Garden Seedbed Preparation:
Today, the topic of discussion is how to make a garden seedbed at home. How to prepare the garden seedbed for home gardening: Agriculture was born long centuries ago and since then it has been a driving force of the human civilization. Tracing the past times’ agriculture brought to the abandon of nomadism for the construction of villages. The action which represents the borderline between “hunters” and “farmers” is the seeding of some plants that are useful to sustain and complete human’s diet. This transition found its origin and this is how lots of species grew and evolved spontaneously. Thanks to the seeding, it was possible to grow more and more species.
Kitchen gardening has undergone a revolution over the past decade as people are now more aware of the pros of growing own fresh vegetables and are now keen to exploit the resurgence of interest in healthy home-grown vegetables, this has pushed the idea of ‘convenience gardening’.
When talking of home gardening preparation of seedbed is the important factor that allows raising seeds and decides the success of crop and. The seeding needs a preliminary preparation of the soil, in order to create a suitable environment for the seed to grow. Now we’ll see how it’s possible to create a seedbed by analyzing the right conditions which allow the development of the seed.
The seeding requires a preliminary preparation of the soil, in order to generate a suitable environment for the seed to grow up. Now we’ll see how it’s possible to raise seedbed by analyzing the right conditions which allow the development of the seed.
We can define seedbed as; it is a small area of the garden set aside for raising tender young plants for transplanting to other areas of your home garden. In order to set up a seedbed first, we need to understand the necessities of a germinating seed because eventually, we are raising a seedling from seed in our seedbed so for raising a superior seedbed we need to understand the factors which are important for the germination of seed.
Conditions for the germination on a garden seedbed
The steps to properly preparing a seedbed will make more sense when you are aware of the overall needs for seed germination. A key to plant growth rests in the concept that there must be a good seed to soil contact. Good seed to soil contact helps the seed to make use of the moisture in the soil and later the emerging plant can utilize the available nutrients in the soil.
For its sprouting, the seed needs heat, water, and oxygen in a soil which allows the coleoptile (grass) and cotyledon (legumes) to grow with the help of sunlight. The actual germination phase doesn’t need sunlight because the energy and the matter useful to cover the starting needs are provided from the nutritive supplies present within the seed. There are two types of species: positive photosensitivity species which call for the sunlight to activate the process of germination; negative photosensitivity species; they can initiate the germination without sunlight. However seedbed-preparation sunlight doesn’t affect the germination in most of our crops, often the burial is unnecessary. A good covering can protect the seed and keep the right conditions of temperature and humidity.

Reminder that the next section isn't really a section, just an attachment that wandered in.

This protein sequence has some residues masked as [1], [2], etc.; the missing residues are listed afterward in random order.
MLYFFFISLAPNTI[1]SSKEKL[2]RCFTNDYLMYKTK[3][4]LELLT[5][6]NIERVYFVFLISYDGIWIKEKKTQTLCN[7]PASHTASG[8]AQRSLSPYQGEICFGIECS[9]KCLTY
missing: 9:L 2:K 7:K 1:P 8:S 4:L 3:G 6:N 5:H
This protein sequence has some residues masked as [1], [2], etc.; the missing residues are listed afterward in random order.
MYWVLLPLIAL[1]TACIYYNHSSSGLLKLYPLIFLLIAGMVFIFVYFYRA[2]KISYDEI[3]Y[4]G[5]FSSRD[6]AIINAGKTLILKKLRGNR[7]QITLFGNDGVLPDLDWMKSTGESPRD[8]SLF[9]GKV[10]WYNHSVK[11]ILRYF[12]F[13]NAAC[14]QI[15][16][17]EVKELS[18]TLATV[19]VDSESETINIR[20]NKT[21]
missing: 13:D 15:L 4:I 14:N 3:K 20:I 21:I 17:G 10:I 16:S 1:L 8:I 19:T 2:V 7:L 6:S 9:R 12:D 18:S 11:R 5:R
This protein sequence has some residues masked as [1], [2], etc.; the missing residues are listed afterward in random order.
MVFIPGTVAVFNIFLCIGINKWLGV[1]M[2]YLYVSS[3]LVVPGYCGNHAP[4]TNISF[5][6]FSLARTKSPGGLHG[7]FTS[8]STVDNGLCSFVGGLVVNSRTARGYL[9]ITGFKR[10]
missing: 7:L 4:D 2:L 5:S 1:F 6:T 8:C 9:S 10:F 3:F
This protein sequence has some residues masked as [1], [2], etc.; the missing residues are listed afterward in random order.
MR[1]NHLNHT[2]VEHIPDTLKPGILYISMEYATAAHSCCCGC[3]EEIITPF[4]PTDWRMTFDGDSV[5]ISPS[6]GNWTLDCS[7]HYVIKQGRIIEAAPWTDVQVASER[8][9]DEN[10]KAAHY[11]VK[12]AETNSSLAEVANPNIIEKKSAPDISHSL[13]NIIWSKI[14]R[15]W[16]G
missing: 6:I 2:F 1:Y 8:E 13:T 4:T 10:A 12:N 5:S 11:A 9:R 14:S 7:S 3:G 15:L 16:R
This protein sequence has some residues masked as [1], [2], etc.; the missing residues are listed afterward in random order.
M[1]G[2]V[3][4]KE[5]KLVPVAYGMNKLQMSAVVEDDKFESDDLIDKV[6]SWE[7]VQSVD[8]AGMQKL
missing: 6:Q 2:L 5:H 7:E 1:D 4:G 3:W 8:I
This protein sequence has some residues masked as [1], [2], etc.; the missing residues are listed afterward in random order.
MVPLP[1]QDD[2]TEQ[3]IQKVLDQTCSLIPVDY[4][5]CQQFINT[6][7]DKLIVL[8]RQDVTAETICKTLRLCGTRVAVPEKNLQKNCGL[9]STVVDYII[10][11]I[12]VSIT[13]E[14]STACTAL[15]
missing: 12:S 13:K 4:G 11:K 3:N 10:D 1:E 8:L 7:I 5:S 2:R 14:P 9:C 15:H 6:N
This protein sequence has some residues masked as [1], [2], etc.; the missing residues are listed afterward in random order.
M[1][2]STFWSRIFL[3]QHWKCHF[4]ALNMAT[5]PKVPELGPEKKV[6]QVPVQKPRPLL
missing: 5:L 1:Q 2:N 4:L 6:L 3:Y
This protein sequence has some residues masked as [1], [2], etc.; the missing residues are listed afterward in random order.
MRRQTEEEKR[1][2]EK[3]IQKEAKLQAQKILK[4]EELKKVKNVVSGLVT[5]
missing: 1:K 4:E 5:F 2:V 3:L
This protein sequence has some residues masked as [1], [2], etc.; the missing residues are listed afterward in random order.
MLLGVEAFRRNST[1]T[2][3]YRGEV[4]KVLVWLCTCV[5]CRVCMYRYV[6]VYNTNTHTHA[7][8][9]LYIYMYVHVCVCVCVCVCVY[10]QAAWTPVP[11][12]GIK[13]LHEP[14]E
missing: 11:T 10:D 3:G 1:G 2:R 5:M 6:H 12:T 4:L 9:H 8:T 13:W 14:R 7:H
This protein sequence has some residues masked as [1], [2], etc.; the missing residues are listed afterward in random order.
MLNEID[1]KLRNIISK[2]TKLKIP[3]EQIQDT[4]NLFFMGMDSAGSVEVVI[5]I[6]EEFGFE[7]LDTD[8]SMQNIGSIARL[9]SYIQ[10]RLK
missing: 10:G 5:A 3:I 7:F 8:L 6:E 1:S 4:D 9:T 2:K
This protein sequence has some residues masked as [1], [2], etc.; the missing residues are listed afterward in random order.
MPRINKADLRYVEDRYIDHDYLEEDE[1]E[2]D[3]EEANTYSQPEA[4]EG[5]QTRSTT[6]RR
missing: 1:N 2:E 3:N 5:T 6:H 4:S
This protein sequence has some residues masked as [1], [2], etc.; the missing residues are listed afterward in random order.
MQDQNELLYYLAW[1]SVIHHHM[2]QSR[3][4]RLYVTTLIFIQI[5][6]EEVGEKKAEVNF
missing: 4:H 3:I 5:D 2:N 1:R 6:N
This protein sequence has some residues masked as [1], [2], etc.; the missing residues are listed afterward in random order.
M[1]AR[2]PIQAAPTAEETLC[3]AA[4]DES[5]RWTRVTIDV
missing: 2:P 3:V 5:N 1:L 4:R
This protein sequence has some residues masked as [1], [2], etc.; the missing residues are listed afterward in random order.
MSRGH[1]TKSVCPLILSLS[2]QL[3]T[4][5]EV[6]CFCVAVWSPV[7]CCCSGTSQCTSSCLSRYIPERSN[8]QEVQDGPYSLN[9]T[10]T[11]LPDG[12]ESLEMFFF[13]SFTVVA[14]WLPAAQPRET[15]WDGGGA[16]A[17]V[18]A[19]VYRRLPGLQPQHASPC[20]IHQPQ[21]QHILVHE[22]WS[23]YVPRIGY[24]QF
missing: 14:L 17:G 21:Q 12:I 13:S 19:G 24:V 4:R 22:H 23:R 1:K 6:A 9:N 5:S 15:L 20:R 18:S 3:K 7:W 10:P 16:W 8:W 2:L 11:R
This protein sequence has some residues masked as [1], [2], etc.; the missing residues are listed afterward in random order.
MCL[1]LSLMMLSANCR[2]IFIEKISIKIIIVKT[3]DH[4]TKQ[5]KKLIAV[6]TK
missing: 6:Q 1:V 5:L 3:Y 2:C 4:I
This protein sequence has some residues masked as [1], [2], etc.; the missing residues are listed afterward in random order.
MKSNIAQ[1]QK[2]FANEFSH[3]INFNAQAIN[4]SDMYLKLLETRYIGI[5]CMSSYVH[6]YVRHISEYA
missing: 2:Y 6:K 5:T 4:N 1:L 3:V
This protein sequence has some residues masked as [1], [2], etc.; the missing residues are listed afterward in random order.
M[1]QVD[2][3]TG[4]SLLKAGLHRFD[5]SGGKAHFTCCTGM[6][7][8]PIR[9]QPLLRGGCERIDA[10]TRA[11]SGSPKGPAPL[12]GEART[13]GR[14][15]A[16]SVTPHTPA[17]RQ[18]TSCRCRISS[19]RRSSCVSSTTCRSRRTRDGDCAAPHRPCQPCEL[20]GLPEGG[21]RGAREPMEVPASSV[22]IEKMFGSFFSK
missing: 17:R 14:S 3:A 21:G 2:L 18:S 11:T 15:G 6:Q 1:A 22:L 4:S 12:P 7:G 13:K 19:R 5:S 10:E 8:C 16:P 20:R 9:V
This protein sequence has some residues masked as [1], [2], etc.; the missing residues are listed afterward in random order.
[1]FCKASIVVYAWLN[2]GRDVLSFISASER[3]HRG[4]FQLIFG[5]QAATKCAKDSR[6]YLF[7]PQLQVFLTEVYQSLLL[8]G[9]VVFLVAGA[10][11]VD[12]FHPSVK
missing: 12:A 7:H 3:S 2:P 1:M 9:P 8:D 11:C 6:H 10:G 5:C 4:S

The temperature can change from one species to another. In moderate weather conditions, ideal temperatures are between 18 and 24°C. The species which grow in Spring (normally these are tropical or subtropical as soy and bean) need a specific temperature.
The temperature of the soil it’s important for spring crops because after a cold season the species are more demanding. In order to “warm up” the land it’s necessary to work on it, the work reduces the presence of leftover which can cover the surface by slowing down the evaporation and the heat for irradiation. In addition to this, soil work facilitates the evaporation of water: a dry land has less thermal inertia and it warms up quicker than a wetland. A warm land allows anticipating spring seeding.
For the beginning and the success of the germination process, the water or moisture content in the soil has to be sufficient and must reach the embryo of the seed; besides, it has to be available constantly during the entire process until the development of the roots, because they can take up water also with active mechanism.
The third factor for the germination is oxygen which has to be available inside the land. With the break of the protective tegument caused by the absorption of water, the oxygen soaks into the seed and allows the metabolism of germination, various biochemical cycles and the protein-based synthesis of other substances.
The structure of the soil should allow the protrusion of the rootlet and the growth of the crop, which emerges from the soil and creates its first leaves (when the cotyledon stays buried under the soil). It’s important that the small plant reaches the atmosphere before finishing the stock of reserved nutrients. When the cotyledon emerges from the soil, they are now able to perform the photosynthesis with the development of leaves and roots which allows the plant to improve its growth.
So the summary is in order to raise a healthy crop the transition of mere seed to developing seedling must be smooth for this you require a fine seedbed which can facilitate the easy germination and growth of seedling by fulfilling all the crucial factors discussed above.
Advantages of raising a garden seedbed for home gardening
Versatility: The seedlings take up less room while they are small so the rest of the garden can be utilized for other purposes while they are developing or can be covered with cardboard sheeting or mulch to keep down weeds and ensure the preservation of moisture for further operations.
The seedbed can start off new plants while other parts of the garden have vegetables waiting to mature to harvest. Once harvested, the seedlings can be transplanted, giving them a head-start for succession planting without waiting for more time you will have your stock ready.